The right culture must be enabled by the right technology tools, which are leveraged at YBS internally and externally. White is keen to stress, however, that digital won’t replace the human touch. “It’s about offering flexibility of choice. We believe in our migration to digital, but it’s not about ‘either/or’, it’s about ‘and’. We’ve streamlined branches and added technology but we still believe in having our members served by people and we believe in our colleagues.”
With a world of tech at its fingertips, YBS might be tempted by shiny new objects like RPA, AI or IoT, but the organisation takes a business and solution led view. “We do a lot of proof of concept pilots,” says Sampson. “We start small, and get to something that either proves a business case or doesn’t. If it’s going to fail, we want it to fail fast.”
Automation and robotics have been used to optimise processes. “We have a number of robots deployed to improve speed and accuracy or processing,” says Head of Technology Operations Darren Newbould. “That drives direct business benefit into some tasks which were originally done manually, taking agents a number of hours. We’re building on that capability as we speak,” he adds. Juryta also believes artificial intelligence will be vital moving forward. “AI can help increase efficiency and accuracy of oversight so we can make sure we’re delivering on the front line in the best interest of our customers,” she explains.
“In the last five years, we’ve invested in lots of new capabilities, a lot of infrastructure work and tackling legacy IT issues,” says Howley. “The next five years is about springboarding on the great work that has been done – not with heavy infrastructure projects but more nimble, digital, paperless, self-service… looking at the efficiency of the organisation and really transforming a lot of the services our members want.”
New technology YBS puts in place is added to a reliable existing system which has seen no unplanned downtime in over a decade. “We’re replatforming our applications – our core banking and all the subsidiary applications that support that – from HP US to Red Hat Linux,” says Hunter. “That will enable us to use cloud technology – our new technology platform will be cloud based. This is important for us in reducing the cost of IT and change going forward, as well as improving operational resilience. It’s an important foundation to build a digital business on top of.”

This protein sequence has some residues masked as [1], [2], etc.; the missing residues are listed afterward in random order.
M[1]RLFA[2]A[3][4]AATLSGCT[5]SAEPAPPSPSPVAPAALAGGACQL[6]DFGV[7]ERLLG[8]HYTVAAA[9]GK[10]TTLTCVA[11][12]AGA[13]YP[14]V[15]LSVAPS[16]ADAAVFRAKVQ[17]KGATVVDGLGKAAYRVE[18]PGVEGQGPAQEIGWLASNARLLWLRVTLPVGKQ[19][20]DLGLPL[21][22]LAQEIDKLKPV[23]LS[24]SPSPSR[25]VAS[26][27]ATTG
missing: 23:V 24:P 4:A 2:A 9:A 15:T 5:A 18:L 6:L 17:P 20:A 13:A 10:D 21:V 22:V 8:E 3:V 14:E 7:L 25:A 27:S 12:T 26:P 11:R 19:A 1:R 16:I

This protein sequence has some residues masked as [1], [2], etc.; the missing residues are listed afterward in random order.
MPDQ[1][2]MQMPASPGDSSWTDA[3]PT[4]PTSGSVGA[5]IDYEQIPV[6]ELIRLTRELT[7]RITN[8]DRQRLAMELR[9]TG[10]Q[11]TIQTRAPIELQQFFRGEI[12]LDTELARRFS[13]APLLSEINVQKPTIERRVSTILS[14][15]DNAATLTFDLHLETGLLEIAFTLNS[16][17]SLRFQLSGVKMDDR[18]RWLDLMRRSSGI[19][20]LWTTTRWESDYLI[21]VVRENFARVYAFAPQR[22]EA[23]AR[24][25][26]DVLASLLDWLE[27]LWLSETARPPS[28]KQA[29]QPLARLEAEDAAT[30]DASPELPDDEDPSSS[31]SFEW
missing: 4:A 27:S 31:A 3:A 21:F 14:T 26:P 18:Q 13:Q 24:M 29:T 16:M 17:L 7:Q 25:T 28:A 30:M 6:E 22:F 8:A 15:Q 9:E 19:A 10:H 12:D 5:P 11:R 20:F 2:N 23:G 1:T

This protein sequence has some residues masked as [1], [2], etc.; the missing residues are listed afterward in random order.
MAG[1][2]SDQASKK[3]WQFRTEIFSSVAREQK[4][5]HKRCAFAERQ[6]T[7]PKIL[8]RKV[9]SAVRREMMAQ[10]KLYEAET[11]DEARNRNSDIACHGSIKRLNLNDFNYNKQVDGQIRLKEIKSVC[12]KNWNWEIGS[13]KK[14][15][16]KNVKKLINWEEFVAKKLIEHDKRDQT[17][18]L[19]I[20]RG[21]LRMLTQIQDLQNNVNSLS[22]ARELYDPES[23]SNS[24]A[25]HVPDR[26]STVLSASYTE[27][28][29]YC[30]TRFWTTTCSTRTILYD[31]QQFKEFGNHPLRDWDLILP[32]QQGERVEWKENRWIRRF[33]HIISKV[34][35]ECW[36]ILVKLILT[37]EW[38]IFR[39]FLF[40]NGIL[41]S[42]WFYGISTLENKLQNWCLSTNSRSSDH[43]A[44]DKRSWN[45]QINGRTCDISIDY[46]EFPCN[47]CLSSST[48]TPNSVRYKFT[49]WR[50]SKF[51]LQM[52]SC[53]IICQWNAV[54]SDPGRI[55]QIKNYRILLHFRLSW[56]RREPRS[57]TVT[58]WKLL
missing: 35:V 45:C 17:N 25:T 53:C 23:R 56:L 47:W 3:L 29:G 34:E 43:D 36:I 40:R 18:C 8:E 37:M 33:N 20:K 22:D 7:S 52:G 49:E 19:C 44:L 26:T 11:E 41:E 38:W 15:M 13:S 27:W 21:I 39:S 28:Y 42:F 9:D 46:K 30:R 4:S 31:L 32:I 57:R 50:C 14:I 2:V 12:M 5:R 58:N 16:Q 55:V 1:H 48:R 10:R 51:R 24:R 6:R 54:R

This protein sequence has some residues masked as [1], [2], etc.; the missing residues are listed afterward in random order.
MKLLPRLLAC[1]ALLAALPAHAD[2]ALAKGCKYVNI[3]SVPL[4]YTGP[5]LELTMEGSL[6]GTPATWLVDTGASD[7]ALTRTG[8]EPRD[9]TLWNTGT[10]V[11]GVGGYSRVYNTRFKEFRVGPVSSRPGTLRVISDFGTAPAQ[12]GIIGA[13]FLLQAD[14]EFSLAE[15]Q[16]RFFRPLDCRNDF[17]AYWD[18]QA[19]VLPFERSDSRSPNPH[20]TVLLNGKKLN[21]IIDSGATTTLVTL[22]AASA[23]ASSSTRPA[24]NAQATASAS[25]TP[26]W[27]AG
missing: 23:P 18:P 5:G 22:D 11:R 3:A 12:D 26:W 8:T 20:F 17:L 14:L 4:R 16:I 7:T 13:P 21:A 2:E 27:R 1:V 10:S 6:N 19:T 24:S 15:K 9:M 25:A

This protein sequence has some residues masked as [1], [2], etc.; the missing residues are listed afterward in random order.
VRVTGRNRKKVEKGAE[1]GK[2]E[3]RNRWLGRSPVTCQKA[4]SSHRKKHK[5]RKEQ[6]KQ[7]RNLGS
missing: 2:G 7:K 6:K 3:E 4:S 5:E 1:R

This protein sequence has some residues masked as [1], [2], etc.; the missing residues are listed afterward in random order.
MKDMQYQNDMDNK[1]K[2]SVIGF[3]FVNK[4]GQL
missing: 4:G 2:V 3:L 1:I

Collaboration across a changing landscape
“Change will not be successful if we don’t bring the right parties on board,” says Howley. “We very much take the view that we’re looking for partners, not just suppliers. A partner is a specialist in their field who we want to collaborate with to understand the best way of delivering business outcomes. We work with some great international players as well as an ecosystem of partners based in Yorkshire. We have a mutual respect and culture because we don’t just dictate what we want – we ask for support and help. Our colleagues join us in our societal purpose and so do our partners.”
Notably, YBS partners with technology giant Cisco, Mitel and Olive for cloud and communications, GEP for procurement and supply chain software, IT consultancy giant TCS, and business process outsourcing advisory WNS. “I believe strongly in the view of the ecosystem,” says White. “When we choose partners now, we go through a very strict procurement exercise to ensure they’re right for us and can show us appropriate case studies, so it’s tried and tested.”
For Newbould, communication is key. “We work best where we’re open with our agenda, our digital transformation and our technology journey,” he comments. “The second point is to recognise we don’t have all the answers. All the experts aren’t necessarily within our own organisation and we need support and strategic direction from outside the business. We’re now working much more closely with partners to drive solutions, but also to challenge our own thinking.”
In order to keep thriving for the next 154 years, Yorkshire Building Society must remain nimble, agile and innovative while not forgetting its roots. YBS is there to improve people’s lives, and each member of the organisation is passionate about serving the community. As fintech challengers emerge and innovations are developed to keep up with growing consumer expectations, YBS’ societal commitment is a solid foundation that will not be swayed.